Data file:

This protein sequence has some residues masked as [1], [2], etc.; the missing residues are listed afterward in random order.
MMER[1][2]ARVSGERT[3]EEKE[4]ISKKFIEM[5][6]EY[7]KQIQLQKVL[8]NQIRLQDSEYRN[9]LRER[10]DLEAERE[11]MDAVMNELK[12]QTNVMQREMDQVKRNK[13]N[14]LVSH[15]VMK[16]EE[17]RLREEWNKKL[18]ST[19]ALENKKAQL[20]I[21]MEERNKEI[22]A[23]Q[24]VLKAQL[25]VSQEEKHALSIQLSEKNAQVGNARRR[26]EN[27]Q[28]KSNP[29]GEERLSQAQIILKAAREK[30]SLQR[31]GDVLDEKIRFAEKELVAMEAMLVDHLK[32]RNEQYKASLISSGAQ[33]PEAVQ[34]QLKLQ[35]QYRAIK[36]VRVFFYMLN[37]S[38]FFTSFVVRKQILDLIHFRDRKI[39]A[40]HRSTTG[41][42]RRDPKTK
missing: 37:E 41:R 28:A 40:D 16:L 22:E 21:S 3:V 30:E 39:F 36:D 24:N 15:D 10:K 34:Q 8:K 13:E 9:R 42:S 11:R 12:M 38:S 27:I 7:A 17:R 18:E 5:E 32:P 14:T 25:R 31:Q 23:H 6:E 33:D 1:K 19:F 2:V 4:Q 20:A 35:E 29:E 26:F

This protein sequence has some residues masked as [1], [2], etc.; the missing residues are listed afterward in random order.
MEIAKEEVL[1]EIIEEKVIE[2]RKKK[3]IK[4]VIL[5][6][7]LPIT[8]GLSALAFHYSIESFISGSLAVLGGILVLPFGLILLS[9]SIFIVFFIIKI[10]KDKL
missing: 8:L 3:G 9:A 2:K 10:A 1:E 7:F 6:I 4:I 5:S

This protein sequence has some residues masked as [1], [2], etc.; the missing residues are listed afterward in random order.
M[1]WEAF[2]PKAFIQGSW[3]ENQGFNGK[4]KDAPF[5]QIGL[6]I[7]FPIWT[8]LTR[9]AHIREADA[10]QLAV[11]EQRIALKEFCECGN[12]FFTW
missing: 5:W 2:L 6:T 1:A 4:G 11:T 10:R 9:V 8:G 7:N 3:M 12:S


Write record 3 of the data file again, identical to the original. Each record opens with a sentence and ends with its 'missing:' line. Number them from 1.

This protein sequence has some residues masked as [1], [2], etc.; the missing residues are listed afterward in random order.
M[1]WEAF[2]PKAFIQGSW[3]ENQGFNGK[4]KDAPF[5]QIGL[6]I[7]FPIWT[8]LTR[9]AHIREADA[10]QLAV[11]EQRIALKEFCECGN[12]FFTW
missing: 5:W 2:L 6:T 1:A 4:G 11:T 10:R 9:V 8:G 7:N 3:M 12:S